Apple recently reported third-quarter earnings that saw a return to growth for the iPhone, however, shipments of the smartphone could drop as much as 30% if the tech giant is forced to remove WeChat from its App Store, according to one analyst.
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Influential KGI Securities analyst Ming-Chi Kuo told investors global shipments of the iPhone could drop by that amount if the executive orders signed by President Trump last week to ban popular apps TikTok and WeChat forced Apple to ban WeChat around the world.
"Because WeChat has become a daily necessity in China, integrating functions such as messaging, payment, e-commerce, social networking, news reading, and productivity, if this is the case, we believe that Apple's hardware product shipments in the Chinese market will decline significantly," Kuo wrote in the report, first reported by MacRumors. "We estimate that the annual iPhone shipments will be revised down by 25–30%, and the annual shipments of other Apple hardware devices, including AirPods, iPad, Apple Watch and Mac, will be revised down by 15–25%."
If Apple were forced to remove WeChat only from the U.S. App Store, Kuo estimates a more modest decline in global iPhone shipments, dropping between 3% and 6%, with other Apple products declining less than 3%.
In its most recent quarterly results, Apple said revenue associated with Greater China was $9.3 billion, up from $9.1 billion in the year-ago quarter.
FOX Business has reached out to Apple with a request for comment.
Last week, Trump ordered an unspecific ban on "financial transactions" with the companies that own TikTok and WeChat, ByteDance Ltd. and Tencent Holdings, respectively. Both executive orders, which were signed for each app, will take effect in 45 days, FOX Business reported.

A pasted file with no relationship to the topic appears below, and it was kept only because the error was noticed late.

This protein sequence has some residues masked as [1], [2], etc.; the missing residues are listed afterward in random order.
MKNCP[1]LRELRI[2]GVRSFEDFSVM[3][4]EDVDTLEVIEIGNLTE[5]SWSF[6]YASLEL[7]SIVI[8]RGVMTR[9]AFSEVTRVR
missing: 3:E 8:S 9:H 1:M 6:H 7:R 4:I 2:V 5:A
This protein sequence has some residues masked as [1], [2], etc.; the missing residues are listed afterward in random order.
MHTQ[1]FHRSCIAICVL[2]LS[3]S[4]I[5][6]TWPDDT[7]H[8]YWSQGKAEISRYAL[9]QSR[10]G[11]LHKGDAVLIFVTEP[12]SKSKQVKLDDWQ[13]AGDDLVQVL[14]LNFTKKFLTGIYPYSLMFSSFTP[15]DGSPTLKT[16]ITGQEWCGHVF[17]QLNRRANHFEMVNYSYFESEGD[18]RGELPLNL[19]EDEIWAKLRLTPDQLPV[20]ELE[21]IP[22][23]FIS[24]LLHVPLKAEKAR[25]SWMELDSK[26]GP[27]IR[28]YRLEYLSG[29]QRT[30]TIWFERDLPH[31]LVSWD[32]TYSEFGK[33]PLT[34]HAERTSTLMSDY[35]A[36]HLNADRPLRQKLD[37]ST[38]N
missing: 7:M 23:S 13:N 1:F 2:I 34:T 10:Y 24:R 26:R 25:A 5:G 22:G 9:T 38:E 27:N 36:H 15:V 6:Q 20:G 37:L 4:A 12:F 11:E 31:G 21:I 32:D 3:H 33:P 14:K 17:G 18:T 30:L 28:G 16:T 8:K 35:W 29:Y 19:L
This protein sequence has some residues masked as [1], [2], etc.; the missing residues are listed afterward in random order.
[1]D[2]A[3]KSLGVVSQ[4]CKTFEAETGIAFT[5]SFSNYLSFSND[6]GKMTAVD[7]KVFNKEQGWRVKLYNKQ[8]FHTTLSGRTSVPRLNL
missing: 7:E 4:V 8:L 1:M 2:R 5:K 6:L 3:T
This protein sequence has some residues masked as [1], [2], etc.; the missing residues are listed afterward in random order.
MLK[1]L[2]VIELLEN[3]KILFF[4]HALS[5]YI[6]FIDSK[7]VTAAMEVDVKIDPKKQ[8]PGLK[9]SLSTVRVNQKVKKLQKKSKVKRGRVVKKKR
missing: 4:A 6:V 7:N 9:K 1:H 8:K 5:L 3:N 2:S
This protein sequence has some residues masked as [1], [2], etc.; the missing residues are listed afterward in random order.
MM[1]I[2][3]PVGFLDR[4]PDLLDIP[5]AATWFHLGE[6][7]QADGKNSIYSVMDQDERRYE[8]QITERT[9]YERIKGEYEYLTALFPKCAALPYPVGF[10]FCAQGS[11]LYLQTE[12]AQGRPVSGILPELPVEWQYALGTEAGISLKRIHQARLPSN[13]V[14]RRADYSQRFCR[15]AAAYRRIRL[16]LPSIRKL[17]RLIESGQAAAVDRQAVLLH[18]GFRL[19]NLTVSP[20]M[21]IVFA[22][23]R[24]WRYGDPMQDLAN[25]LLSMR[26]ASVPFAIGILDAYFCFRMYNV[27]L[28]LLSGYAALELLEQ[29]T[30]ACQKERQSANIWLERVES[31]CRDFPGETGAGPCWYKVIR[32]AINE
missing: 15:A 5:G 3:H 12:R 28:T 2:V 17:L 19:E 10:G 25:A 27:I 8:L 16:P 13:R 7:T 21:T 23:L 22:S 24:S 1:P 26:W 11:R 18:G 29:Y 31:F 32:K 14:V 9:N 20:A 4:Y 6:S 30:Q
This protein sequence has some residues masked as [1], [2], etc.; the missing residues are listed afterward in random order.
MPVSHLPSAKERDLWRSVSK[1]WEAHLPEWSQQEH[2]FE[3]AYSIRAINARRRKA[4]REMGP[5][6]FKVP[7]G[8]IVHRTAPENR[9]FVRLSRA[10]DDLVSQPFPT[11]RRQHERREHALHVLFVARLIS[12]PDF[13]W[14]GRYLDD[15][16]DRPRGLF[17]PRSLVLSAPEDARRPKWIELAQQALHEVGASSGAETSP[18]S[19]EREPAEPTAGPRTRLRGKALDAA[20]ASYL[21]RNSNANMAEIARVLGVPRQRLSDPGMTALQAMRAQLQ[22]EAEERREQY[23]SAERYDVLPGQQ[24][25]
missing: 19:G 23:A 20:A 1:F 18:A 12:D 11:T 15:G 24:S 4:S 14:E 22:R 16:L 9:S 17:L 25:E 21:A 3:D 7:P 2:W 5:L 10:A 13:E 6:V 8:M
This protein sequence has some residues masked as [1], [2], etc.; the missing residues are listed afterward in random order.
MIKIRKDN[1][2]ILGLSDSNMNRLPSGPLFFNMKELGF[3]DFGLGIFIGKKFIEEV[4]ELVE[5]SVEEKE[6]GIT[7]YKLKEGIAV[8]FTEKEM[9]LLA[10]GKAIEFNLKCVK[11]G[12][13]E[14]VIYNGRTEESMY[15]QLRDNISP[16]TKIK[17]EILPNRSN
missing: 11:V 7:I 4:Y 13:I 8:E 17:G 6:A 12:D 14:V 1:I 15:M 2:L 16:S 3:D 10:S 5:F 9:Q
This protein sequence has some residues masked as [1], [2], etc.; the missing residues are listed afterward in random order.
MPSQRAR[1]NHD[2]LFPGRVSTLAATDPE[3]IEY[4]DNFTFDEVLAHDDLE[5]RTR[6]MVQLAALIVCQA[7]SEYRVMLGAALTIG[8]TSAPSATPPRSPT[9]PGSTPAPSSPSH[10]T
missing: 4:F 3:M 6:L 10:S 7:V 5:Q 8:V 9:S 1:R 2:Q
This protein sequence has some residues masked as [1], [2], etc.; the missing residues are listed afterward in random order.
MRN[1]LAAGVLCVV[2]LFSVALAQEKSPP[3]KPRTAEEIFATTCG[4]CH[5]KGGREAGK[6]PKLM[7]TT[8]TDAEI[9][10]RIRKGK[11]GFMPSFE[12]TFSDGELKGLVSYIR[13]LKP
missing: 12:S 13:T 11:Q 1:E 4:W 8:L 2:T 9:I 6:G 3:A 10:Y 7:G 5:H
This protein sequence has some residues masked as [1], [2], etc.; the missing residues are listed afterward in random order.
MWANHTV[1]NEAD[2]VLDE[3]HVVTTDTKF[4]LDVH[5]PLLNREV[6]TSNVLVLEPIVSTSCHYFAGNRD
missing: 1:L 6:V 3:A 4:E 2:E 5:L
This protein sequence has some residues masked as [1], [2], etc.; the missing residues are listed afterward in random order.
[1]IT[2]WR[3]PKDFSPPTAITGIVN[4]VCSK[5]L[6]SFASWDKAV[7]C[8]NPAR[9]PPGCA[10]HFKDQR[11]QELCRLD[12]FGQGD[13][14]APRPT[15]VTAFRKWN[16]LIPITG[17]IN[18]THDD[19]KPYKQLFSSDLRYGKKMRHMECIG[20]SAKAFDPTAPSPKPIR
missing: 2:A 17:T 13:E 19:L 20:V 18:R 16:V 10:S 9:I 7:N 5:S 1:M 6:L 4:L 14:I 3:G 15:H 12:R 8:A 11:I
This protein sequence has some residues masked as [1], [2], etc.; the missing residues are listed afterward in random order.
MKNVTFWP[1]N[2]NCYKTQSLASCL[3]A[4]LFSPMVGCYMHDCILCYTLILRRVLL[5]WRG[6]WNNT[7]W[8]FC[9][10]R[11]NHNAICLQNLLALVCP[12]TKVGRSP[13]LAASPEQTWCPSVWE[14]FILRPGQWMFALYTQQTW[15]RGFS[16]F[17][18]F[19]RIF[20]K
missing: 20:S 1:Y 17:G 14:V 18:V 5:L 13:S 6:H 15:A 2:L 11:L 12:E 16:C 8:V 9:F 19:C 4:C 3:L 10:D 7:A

"The United States must take aggressive action against the owner of WeChat to protect our national security,” read the executive order, announced Thursday night.
WeChat has more than 1.2 billion monthly active users around the world.
On Wednesday, U.S. Secretary of State Mike Pompeo said, “We want to see untrusted Chinese apps removed from U.S. app stores. President Trump has mentioned impending action on TikTok, and for good reason.”
“With parent companies based in China apps like Tiktok, WeChat and others are significant threats to personal data of American citizens, not to mention tools for CCP content censorship,” Pompeo added.
Following the executive order, China’s foreign ministry said it opposes the executive orders and will defend the rights of Chinese businesses, according to ministry spokesman Wang Wenbin.
"The U.S. is using national security as an excuse and using state power to oppress non-American businesses," Wenbin told reporters, according to Reuters. "That’s just a hegemonic practice. China is firmly opposed to that."
Shares of Apple were rising early Monday trading, gaining 0.7% percent to $447.65.
Fox Business' Caitlin McFall contributed to this story.